Yang, contacted by The New York Times, declined to discuss the contributions or her attendance at the Mar-a-Lago event. Her lawyer, Evan W. Turk, did not respond to questions about the donations but said in a statement to the media Thursday that “the evidence indicates that our client has been falsely accused,” without providing further detail.


A spokesman for the Republican National Committee denied “any wrongdoing on behalf of the RNC or Trump campaign.”

“We only accept donations in accordance with the law,” the spokesman said in a statement. “If we do see any evidence of illegal contributions, we report it to the proper authorities.”

In addition to the spa workers, the federal records show three relatives of Yang — including her husband and her mother — and two business associates who donated $5,400. In total, the donations from Yang and the others came to at least $54,000.

Yang got her photo with the president, which she received in the mail signed by Trump in silver ink. She posted it to Facebook on March 22 and to her company’s website, which has since been taken down.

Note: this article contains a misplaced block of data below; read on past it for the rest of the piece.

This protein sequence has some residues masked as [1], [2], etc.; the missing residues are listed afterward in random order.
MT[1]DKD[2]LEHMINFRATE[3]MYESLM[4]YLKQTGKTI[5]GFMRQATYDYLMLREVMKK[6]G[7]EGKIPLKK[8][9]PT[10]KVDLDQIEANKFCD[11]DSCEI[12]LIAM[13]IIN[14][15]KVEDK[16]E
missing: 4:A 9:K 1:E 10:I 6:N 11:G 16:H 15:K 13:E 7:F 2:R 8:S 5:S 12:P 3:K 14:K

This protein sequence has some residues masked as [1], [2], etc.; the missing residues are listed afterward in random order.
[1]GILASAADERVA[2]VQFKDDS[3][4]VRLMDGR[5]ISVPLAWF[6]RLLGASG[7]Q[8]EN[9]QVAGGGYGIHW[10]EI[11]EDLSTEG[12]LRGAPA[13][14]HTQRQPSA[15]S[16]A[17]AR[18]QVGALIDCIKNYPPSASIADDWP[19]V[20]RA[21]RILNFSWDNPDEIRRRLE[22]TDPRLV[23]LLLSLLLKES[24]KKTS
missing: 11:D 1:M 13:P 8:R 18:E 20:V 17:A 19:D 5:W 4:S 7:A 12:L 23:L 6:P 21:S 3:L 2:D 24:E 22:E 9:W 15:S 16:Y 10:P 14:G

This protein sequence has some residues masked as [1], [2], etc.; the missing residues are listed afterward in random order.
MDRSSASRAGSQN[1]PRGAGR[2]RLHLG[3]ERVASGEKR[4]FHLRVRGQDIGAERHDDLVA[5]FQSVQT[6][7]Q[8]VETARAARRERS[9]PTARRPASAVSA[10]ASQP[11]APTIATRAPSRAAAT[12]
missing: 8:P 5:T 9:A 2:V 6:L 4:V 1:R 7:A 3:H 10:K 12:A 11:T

Friends and associates of Yang — who left China’s frigid northeast two decades ago and has also gone by Yang Li and Yang Lijuan — said she had spent a lifetime chasing opportunities.

Yang, 45, conducted interviews with businesspeople for a Chinese-language channel in Silicon Valley. She dealt antiques and promoted artists. She sold medical equipment. She founded a club that promotes a figure-hugging Chinese silk dress. And she built the chain of massage parlors and day spas in Florida, including the Orchids of Asia Day Spa & Massage, where Kraft and several other wealthy men were accused of soliciting sex after it changed ownership. Kraft has pleaded not guilty.